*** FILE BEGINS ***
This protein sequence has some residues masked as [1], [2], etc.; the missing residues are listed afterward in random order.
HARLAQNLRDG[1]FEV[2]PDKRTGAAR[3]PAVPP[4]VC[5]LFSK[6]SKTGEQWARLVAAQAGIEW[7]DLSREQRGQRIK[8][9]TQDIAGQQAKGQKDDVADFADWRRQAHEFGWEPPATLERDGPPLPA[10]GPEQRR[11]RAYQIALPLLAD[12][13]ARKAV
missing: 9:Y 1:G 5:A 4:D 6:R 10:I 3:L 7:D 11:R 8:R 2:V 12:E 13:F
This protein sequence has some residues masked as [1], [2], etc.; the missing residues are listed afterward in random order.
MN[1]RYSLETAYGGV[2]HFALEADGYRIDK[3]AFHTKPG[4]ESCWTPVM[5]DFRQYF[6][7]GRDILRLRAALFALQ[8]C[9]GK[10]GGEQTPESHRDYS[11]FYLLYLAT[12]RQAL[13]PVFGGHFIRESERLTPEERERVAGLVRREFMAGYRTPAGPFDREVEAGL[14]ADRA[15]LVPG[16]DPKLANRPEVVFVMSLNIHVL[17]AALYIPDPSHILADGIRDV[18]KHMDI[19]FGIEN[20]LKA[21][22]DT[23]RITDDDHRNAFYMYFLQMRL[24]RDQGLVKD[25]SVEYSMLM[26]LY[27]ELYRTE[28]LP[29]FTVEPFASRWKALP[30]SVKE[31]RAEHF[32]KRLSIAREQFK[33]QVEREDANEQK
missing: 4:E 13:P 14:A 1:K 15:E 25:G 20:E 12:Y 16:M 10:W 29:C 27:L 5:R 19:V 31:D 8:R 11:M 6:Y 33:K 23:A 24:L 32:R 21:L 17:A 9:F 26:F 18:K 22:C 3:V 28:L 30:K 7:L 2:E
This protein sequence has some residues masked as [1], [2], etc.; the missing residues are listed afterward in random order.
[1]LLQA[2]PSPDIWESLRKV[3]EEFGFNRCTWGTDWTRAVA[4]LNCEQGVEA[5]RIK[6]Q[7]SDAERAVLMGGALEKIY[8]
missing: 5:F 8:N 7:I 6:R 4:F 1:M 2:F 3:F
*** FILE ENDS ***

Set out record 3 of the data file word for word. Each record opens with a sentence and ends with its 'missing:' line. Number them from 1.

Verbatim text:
This protein sequence has some residues masked as [1], [2], etc.; the missing residues are listed afterward in random order.
[1]LLQA[2]PSPDIWESLRKV[3]EEFGFNRCTWGTDWTRAVA[4]LNCEQGVEA[5]RIK[6]Q[7]SDAERAVLMGGALEKIY[8]
missing: 5:F 8:N 7:I 6:R 4:F 1:M 2:F 3:F